“Given the Republican party’s obsession with making guns available to anybody who wants them, with no background checks or limits on carrying firearms openly in public, I, unfortunately, don’t see crimes like these going away,” she said recently. “As long as Republicans … are able to obstruct any attempts to enact the common-sense gun control measures that many Americans are desperate to have in place, the bloodbath will continue.”
According to FBI data, hate crimes rose 23 percent between 2016 and 2020, and hate crimes targeting race and ethnicity made up 65 percent of hate crimes in 2020, rising 42 percent during that period. There were nearly 3,000 hate crimes committed across the nation targeting the Black community in 2020; hate crimes targeting the same community rose nearly 60 percent between 2016-2020 and rose more than 40 percent between 2019-2020. And those figures are likely undercounted, according to Giffords.
Beyond gun violence, women’s rights, and voting rights are being questioned with animosity toward the seemingly waning rights hanging in the balance regarding what the future will hold as around the nation, federal voting protections are yet to be put in place.
In 1973, a historic U.S. Supreme Court case, Roe v. Wade, granted accessible rights for women to have legal abortions constitutionally. Now the controversial case is deemed at risk if it’s overturned for the roughly 25 million women and girls of reproductive age in America.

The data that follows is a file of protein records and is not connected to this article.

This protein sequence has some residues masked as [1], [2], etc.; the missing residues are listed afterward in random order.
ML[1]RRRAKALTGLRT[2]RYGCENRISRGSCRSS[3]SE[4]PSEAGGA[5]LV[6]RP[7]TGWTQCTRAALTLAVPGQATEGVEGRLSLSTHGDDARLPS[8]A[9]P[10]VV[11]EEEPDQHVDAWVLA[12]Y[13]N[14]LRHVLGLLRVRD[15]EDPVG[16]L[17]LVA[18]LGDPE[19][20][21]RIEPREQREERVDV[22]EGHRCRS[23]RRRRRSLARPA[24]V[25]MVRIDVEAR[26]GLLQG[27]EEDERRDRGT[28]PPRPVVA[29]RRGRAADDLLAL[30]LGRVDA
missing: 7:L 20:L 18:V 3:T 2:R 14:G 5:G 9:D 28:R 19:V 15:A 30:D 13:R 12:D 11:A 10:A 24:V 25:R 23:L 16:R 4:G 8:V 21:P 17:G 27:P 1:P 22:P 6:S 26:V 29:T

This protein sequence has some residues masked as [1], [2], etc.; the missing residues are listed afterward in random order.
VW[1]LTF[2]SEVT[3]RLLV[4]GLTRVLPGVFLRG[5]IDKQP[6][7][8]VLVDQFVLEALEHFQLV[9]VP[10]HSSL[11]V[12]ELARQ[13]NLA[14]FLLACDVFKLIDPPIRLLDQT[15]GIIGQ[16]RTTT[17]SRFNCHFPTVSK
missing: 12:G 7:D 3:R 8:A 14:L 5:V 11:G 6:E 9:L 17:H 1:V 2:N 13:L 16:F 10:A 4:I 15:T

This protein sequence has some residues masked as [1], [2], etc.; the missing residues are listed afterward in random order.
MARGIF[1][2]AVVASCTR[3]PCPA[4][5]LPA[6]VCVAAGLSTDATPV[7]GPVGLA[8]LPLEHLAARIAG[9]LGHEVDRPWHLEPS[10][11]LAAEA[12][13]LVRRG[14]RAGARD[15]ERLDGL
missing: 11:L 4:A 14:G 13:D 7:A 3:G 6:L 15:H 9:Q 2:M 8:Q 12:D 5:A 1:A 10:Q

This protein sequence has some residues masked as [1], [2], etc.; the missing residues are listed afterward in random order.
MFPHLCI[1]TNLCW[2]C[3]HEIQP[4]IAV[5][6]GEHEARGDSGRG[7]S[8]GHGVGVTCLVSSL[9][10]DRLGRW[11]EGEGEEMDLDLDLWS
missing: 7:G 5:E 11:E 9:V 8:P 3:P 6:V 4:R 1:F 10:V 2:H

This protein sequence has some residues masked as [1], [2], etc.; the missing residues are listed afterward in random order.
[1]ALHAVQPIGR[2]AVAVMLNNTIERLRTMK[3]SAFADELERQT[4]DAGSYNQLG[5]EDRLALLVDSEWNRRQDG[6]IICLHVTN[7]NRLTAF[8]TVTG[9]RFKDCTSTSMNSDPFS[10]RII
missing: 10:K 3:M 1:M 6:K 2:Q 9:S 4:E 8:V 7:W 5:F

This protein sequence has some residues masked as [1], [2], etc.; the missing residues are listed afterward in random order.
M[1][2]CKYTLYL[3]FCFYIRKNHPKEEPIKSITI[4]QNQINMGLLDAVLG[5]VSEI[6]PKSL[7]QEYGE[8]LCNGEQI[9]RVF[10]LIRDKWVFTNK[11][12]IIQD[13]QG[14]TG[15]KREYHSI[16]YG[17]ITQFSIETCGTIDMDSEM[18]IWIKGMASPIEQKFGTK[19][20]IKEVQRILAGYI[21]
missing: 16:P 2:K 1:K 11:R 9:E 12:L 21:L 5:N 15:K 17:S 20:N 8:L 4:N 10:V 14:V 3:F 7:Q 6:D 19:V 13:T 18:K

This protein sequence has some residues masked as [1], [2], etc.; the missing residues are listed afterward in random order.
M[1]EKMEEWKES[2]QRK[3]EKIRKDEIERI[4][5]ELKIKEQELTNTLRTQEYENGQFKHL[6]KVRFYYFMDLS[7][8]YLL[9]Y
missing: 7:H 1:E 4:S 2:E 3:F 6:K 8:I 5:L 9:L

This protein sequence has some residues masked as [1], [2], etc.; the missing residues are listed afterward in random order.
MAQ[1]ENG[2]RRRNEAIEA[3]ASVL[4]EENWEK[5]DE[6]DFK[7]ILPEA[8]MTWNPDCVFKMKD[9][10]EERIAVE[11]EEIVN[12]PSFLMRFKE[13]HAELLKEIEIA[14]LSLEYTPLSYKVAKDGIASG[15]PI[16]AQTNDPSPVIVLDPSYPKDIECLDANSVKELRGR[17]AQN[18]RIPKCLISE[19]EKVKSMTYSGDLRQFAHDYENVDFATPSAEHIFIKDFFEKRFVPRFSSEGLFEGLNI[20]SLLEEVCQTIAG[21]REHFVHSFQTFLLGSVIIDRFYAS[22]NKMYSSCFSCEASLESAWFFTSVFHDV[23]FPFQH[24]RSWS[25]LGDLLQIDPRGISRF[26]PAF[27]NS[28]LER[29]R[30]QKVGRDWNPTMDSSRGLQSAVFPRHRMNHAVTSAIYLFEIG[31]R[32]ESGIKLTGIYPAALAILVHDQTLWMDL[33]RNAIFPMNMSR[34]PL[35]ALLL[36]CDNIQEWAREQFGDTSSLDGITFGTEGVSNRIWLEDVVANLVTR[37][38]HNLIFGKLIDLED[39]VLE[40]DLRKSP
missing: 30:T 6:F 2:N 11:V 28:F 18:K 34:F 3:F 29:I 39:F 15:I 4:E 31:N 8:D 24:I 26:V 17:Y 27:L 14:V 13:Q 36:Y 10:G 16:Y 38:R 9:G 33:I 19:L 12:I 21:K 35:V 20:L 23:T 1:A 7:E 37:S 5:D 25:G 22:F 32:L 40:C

Michigan Gov. Gretchen Whitmer, however, took a stance this past spring on the matter of the rights of women in Michigan and their reproductive choices and access.
In early April, Whitmer filed a lawsuit and used her executive authority to request that the Michigan Supreme Court immediately resolve whether Michigan’s Constitution protects the right to abortion, according to a press release. Described as a “nationwide assault on abortion,” Whitmer is seeking to give Michigan women the choice to abort their babies under constitutional rights established 49 years ago in Roe v. Wade.
“In the coming weeks, we will learn if the U.S. Supreme Court decides to overturn Roe v. Wade,” said Whitmer previously. “This is no longer theoretical: it is reality.”
Other once “settled” matters are being undone, including voter suppression.
“How do we overcome voter suppression?” Chavis asked Harris.
Harris said by continuing to lift up the states “doing good work” despite challenges with some states restricting voter rights.
In January, the U.S. Senate prevented a set of voting rights bills from going through and blocked proposed changes to the chamber’s rules after seemingly endless weeks of confronting exactly how involved Congress should be to protect U.S. democracy, CNBC reported.
Harris said that there is a “real overlap” between the growing voter rights and women’s rights restrictions.
“I do believe in many ways …we are entering an increasingly unsettled world …. the things we took for granted as being settled are no longer settled,” she said. “Now we’re seeing laws sprouting up around the country about … the issue of a woman’s decision to make decisions about (her) own body.”